Last post I mentioned poison & disease rules. The “post” has developed into a series’ worth of material, so I’ll be working through it a little slower. I’ll talk about poison first, since I first confronted the issue back in the ’90s, as a player. By contrast, disease has only really interested me as a system for a couple years, even though we occasionally ran into it in games. Yet the rules spring from the same root problems…
Oh, and hold onto your butts kids, this is a history post. This means that I’ve got a half-dozen books open in front of me and 5 more on the shelf in reserve. A healthy part of it’s is personal recollection, and observed tendencies: YMMV, but think about your past games as you read it.
Now, D&D has always handled poison poorly. That’s because, as a system, D&D isn’t really meant to deal with casualties: it prefers death. There are some disablements laid out in the DMG: Level Drain and Encumbrance (and who really actually tracks that 95% of the time?), paralysis. The others are all quick, almost ad-hoc entries under various spells and monster attacks – blindness, insanity, deafness.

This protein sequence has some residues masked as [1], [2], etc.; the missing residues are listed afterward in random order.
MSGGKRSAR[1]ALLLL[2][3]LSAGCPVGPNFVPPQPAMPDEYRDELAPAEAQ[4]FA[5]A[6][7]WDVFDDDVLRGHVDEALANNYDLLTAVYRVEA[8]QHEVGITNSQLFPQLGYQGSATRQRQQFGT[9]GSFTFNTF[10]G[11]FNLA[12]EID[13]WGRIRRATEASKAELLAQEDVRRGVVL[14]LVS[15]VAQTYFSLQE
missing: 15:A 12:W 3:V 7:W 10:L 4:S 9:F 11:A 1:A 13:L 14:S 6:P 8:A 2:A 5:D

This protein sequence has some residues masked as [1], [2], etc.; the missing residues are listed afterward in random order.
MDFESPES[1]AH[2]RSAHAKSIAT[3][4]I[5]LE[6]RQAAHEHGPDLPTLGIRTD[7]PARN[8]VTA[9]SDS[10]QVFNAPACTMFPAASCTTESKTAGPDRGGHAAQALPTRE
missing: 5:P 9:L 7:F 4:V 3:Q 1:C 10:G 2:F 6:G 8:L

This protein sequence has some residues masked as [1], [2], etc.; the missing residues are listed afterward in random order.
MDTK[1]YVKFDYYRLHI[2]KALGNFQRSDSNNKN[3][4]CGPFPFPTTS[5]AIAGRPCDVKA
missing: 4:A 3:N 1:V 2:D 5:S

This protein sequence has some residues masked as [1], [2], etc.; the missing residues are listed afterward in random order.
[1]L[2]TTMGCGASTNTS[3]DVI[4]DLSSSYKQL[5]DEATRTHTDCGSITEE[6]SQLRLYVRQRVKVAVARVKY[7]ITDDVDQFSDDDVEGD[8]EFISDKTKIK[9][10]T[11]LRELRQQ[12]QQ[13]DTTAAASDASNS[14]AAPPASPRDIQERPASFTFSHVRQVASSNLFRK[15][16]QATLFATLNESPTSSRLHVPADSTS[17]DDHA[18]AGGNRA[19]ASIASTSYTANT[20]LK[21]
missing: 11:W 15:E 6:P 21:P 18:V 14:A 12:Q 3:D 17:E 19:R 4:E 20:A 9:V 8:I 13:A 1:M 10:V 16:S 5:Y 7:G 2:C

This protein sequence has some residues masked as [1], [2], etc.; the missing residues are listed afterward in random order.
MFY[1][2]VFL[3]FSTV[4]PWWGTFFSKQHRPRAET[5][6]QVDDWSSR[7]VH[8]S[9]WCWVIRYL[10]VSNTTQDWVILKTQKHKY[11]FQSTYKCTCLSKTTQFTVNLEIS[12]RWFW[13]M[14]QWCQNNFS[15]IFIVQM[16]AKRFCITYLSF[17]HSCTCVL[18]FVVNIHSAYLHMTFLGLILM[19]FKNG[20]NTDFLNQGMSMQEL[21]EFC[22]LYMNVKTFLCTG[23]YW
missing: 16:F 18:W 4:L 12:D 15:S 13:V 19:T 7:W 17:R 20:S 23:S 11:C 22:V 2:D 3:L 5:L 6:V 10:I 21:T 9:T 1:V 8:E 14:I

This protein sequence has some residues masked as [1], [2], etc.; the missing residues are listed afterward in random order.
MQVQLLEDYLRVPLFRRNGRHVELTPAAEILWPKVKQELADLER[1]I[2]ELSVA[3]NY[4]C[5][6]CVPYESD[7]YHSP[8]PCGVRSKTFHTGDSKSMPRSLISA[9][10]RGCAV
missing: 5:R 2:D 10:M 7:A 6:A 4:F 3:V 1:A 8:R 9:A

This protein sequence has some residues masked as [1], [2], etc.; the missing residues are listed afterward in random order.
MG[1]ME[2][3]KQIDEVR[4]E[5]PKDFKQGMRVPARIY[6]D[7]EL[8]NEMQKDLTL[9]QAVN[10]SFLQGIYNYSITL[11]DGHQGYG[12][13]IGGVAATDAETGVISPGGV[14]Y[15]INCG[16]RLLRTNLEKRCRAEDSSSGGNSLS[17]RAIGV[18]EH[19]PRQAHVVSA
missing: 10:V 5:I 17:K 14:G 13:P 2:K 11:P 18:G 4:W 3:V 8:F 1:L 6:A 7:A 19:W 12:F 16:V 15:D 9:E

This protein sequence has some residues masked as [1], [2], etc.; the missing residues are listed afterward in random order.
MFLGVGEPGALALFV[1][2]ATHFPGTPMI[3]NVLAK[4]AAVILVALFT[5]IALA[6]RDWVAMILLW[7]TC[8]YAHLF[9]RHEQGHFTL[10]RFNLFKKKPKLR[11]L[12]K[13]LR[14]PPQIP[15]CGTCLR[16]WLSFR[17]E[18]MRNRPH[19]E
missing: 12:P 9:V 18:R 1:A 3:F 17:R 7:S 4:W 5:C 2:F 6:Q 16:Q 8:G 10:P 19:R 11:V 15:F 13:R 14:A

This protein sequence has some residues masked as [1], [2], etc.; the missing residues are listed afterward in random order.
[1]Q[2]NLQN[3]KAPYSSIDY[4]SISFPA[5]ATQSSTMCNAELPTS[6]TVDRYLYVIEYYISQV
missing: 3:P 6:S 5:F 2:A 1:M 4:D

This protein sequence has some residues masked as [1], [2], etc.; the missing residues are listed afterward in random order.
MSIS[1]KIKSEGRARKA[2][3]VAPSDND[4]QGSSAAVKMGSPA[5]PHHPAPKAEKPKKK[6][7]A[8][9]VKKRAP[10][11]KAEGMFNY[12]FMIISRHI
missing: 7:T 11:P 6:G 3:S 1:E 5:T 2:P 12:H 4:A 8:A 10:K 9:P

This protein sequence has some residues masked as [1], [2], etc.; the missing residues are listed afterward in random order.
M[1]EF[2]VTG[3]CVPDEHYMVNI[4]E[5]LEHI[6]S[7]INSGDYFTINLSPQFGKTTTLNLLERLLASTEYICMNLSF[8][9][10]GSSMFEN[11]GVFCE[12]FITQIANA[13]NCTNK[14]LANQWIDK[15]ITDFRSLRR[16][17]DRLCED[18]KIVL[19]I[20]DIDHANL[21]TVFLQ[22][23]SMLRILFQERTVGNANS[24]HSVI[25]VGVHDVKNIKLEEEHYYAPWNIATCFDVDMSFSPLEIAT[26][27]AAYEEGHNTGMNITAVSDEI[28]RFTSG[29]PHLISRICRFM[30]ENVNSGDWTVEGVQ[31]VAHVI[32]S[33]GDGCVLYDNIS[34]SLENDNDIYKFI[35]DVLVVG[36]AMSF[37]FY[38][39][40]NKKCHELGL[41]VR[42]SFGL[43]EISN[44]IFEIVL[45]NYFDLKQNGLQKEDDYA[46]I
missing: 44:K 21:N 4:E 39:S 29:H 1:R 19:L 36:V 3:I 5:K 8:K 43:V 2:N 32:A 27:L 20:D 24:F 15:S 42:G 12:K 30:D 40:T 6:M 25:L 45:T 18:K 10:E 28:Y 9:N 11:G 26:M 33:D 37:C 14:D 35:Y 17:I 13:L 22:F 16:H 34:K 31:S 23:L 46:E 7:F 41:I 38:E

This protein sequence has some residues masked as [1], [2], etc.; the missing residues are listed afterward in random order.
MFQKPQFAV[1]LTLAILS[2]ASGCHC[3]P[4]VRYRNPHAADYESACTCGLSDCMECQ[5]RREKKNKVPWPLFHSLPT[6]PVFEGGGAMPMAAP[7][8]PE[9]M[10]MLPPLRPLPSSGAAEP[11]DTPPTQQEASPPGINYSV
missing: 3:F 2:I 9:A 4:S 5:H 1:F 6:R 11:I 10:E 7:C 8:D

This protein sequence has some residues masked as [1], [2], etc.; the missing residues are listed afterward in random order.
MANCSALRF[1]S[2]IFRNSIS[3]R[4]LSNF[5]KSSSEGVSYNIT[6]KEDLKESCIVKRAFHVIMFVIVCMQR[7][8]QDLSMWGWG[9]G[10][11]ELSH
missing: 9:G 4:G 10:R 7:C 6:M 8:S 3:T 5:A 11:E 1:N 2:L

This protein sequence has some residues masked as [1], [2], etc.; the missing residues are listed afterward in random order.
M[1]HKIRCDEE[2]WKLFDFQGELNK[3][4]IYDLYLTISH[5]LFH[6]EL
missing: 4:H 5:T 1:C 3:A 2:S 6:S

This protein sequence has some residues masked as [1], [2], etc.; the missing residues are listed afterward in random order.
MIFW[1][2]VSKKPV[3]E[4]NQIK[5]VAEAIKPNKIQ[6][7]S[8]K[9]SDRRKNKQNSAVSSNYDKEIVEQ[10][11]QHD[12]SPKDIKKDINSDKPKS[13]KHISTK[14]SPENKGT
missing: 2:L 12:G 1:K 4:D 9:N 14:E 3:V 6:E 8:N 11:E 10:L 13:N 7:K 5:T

You notice something about that list? A lot of absolutes. You have to really dive into the monster manuals to find effects that hinder the characters without killing them or taking them completely out of the fight. And most of the non-monster effects that do cause a partial disablement are left entirely to the DM, with wildly varying levels of danger. Curses? Oh hell yes, they can be incredibly inconvenient. Is there a primer for using them? Depends on the edition. The guidelines for them in 1e are so rough, in fact, that a great many DMs I have known through the years have straight-up ignored Cursed scrolls when they’re rolled as part of a treasure. The suggested scroll curses in 1e have a full 55% chance of basically assured death (25% of dying within the hour due to disease, 25% chance of polymorph to a monster and attacking the party, 5% of turning into a puddle of water and “draining away”: both of the latter cause a system shock roll).. Holmes basic is very lethal (turned into a toad, attacked by a “random monster” in an edition featuring medusae and 3rd-level characters..); Mentzer just hits you with a monster ability, steals a magic item, or turns you into a toad. 2e is more dickish, but less lethal, and the guidelines are better: it’s actually the best out of all of them at inconveniencing the party without fucking murdering them.